(Cybertech) – Devialet is a storied name in the right circles – a hi-fi brand par excellence with a taste for the extravagant. If you fancy a speaker setup that looks as extraordinary as it sounds, it’s a great fit.
Of course, it’s also typically aimed at the top-end of the market, meaning high-end pricing, which is one of the factors that make its wireless earbuds, the Gemini, so interesting.
These in-ears are priced at an entirely familiar, if still decidedly premium level, dropping them into the sort of competitive waters Devialet might not know so well. Here’s how they stack up.
- Dimensions (per earbud): 33 x 18 x 15mm / Weight: 8g
- Dimensions (case): 74 x 58 x 31mm / Weight: 76g
- Built-in touch controls
- Available in black
While its speakers often look like art installations crossed with alien spacecraft, Devialet isn’t pushing the boat out quite so far with the Gemini. Its case is a nicely restrained affair, in matte black with fairly subtle branding.
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It’s also a rare beast – a slide-to-open case, which is as satisfying to open and close as anything we’ve tried, and has impressively strong magnets to lock your earbuds in place inside it. A section of raised metal nubs makes it even easier to open, which we appreciate.
There’s a USB Type-C port for charging, but you can also do that wirelessly using a Qi wireless pad. The clear downside to all this is that the case is really chunky – it’s nowhere near the likes of Apple’s AirPods Pro as far as pocketability goes.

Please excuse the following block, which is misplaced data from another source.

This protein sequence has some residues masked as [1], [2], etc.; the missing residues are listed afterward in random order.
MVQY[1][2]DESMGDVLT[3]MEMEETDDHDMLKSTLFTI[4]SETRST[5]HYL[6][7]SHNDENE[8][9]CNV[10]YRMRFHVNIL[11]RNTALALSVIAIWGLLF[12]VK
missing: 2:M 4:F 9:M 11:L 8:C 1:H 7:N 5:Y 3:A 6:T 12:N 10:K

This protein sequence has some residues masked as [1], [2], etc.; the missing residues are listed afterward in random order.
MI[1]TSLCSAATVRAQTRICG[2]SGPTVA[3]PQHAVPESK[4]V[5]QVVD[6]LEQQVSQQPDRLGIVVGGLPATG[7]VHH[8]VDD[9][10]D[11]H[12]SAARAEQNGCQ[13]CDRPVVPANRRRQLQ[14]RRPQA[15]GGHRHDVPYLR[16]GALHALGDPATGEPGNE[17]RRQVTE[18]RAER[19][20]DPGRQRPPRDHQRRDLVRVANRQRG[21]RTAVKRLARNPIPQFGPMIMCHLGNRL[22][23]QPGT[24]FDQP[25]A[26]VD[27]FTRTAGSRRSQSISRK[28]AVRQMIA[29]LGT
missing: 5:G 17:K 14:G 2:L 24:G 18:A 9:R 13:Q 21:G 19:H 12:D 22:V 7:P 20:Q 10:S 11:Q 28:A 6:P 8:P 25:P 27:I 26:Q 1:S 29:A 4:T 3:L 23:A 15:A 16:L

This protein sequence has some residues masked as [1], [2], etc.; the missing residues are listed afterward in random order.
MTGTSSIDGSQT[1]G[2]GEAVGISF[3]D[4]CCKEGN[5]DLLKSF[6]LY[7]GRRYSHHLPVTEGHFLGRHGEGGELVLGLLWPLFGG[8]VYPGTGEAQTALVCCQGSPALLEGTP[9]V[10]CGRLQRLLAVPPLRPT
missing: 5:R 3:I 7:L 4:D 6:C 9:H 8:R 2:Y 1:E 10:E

Taking the earbuds out, things stay just as sensible. Each ‘bud is an oval shape with the Devialet logo on a lower touch-sensitive pad, and you get multiple ear tip sizes to help ensure that it stays in your ear comfortably.
We found it solid on the comfort side of things, and fine for longer listening sessions, although canvassing the opinions of those with smaller ears did suggest it might not be as ideal for everyone.
The Gemini looks really good to our eyes, subtle enough to avoid screaming that you’ve spent a bunch on your audio.
- Active noise-cancellation (ANC)
- Full EQ customisation
Where you’d really hope Devialet can show its experience and class is in the sound department, although that comes with the caveat that the brand is really known primarily for speakers.
That perhaps explains some of what is quite a mixed bag, in terms of performance. First up, the good news: when you’ve got it setup to your preferences, and with active noise-cancelling (ANC) switched on, music can absolutely shine.
These ‘buds are capable of a seriously impressive soundstage, meaning you can pick out those little details that make your favourite tracks so special.
There are a few patented bits of technology mixed in, in vintage Devialet style, and while we don’t think even an enthusiastic listener would ever feel their benefits in a hugely specific way, we’re willing to believe that they are indeed helping these earbuds deliver a wider range of results.
The ANC here is especially great, successfully drowning out ambient traffic and train noise in our testing, giving us that ‘bubbled’ feeling – that can be such a relief.